The Juneau School District cannot afford an assessment system that identifies a greater variety of gifted students, including more Natives, administrators say.
About 20 percent of the school district's students are Native, but they make up only 4 percent of the 348 students in the extended learning program for gifted and talented kids.
In the elementary grades the program includes more challenging in-class assignments and pull-out sessions with a specialist. There's also an after-school arts class. The middle schools let gifted students take some higher grade-level classes or do advanced work in their usual classrooms. The high school offers advanced classes, academic mentors and counseling.
Students get into the extended learning program by scoring highly on several standardized tests that measure achievement and aptitude. Only students who are referred by parents or teachers are assessed.
The school district tried out a different type of assessment with some first-graders last year, one that uses five mostly nonwritten tests to assess a variety of problem-solving abilities. If implemented, it would be given to all kindergartners late in the school year.
The Discover assessment was developed by University of Arizona researchers in the late 1980s to find gifted students among the various ethnic groups in proportion to their representation in the general population.
C. June Maker, one the assessment's originators, said a long-term study in North Carolina showed that students identified under Discover and placed in gifted programs achieve more than students not identified.
"Part of the reason to do this is to identify them early and have them identify themselves as part of a gifted population, so they challenge themselves," said Assistant Superintendent Peggy Cowan.
Eight of 95 first-graders assessed under Discover last year would have qualified for extended learning. Two were Native and one was of Asian ancestry.
Seven of the 95 students had qualified through standardized tests, although not all of them were assessed that way because the current system is based on referrals. Only two students who qualified under Discover already had qualified the traditional way.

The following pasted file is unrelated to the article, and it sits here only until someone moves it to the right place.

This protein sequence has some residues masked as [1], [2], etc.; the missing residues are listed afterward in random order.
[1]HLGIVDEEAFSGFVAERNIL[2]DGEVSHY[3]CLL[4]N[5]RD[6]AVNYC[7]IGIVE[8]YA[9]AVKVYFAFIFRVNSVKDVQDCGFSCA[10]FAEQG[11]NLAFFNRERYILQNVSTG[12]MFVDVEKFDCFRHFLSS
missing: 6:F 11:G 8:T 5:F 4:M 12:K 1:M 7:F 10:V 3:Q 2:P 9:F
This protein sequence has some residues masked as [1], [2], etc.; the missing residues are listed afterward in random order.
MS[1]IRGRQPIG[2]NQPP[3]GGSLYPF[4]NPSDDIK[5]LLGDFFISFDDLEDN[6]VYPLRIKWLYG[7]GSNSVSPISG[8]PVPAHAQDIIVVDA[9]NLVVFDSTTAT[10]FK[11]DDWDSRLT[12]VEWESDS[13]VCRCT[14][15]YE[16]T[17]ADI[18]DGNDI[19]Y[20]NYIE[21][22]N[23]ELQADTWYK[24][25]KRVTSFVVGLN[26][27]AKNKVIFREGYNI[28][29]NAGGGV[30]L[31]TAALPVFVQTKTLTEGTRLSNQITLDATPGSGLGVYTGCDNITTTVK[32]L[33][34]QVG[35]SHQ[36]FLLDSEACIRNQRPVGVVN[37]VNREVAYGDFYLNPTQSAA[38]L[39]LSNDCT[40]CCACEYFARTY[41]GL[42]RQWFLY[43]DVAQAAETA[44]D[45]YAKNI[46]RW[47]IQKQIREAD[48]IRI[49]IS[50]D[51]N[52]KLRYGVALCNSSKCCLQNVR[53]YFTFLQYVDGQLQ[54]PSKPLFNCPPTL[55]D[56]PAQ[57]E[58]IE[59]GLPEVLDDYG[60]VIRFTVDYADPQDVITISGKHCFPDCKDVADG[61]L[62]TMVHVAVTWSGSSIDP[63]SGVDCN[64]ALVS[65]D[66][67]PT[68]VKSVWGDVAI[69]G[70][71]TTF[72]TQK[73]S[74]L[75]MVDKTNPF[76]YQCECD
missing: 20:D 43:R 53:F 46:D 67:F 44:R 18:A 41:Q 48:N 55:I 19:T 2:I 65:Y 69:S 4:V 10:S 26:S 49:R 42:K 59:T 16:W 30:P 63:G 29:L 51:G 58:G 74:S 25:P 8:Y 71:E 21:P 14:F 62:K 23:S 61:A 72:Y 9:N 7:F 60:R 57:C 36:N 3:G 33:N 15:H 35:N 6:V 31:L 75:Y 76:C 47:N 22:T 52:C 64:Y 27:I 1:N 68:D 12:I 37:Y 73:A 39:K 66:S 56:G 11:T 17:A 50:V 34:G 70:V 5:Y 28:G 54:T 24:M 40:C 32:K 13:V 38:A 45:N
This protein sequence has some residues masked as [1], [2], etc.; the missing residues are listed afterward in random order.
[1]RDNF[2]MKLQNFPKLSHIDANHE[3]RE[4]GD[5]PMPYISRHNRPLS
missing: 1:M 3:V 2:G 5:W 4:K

But the school district can't afford $28,000 to hire trained observers for 22 days a year to assess all kindergartners, Cowan said. Starting up the program would cost another $15,000 for training, she said.
The Discover assessments require teams of observers, who give instructions and watch students as they manipulate objects, tell stories and write stories (if they're old enough), and take a math test.
The school district's draft five-year plan for the extended learning program includes the Discover assessment, as well as the option of standardized tests, in the elementary grades. The school board's Program Evaluation Committee is reviewing the plan this month before Superintendent Gary Bader signs off on it.
The committee hasn't made a formal decision yet, but members seem to agree with the administration's recommendation to delay implementing the Discover assessment, said committee chairman and School Board member Alan Schorr.
"It wasn't the right time to look at doing more when we may have to look at doing less," Schorr said.
The school district's budget is tight, the amount of local and state funding is still up in the air, and the district is negotiating with teachers over a new contract.
Barbara Mitchell, an extended learning teacher at Gastineau Elementary, said she understands that the cost of the Discover assessment puts it at a lower budget priority than rehiring teachers for next year.
"I am hopeful that in the near future, the usefulness of the Discover process in providing valuable information about the strengths of all children, no matter what their ethnicity, will keep it high on the 'to do' list on our Extended Learning Action Plan," she said.
John Kern, chairman of the Extended Learning Parent Advisory Committee, said the group wants the Discover assessment to be fully funded.
"I think our goal is to establish a broad range of participation in the program that continues on through high school," Kern said. "To do that we need to have a solid basis in the elementary schools for children to start participating in. Discover was the best solution we could come up with to getting students off to a good start in elementary school."
Participation in the extended learning program now drops by nearly two-thirds in middle school. The student numbers rise in high school, but are still down about a third from elementary school levels.
Eric Fry can be reached at email@example.com.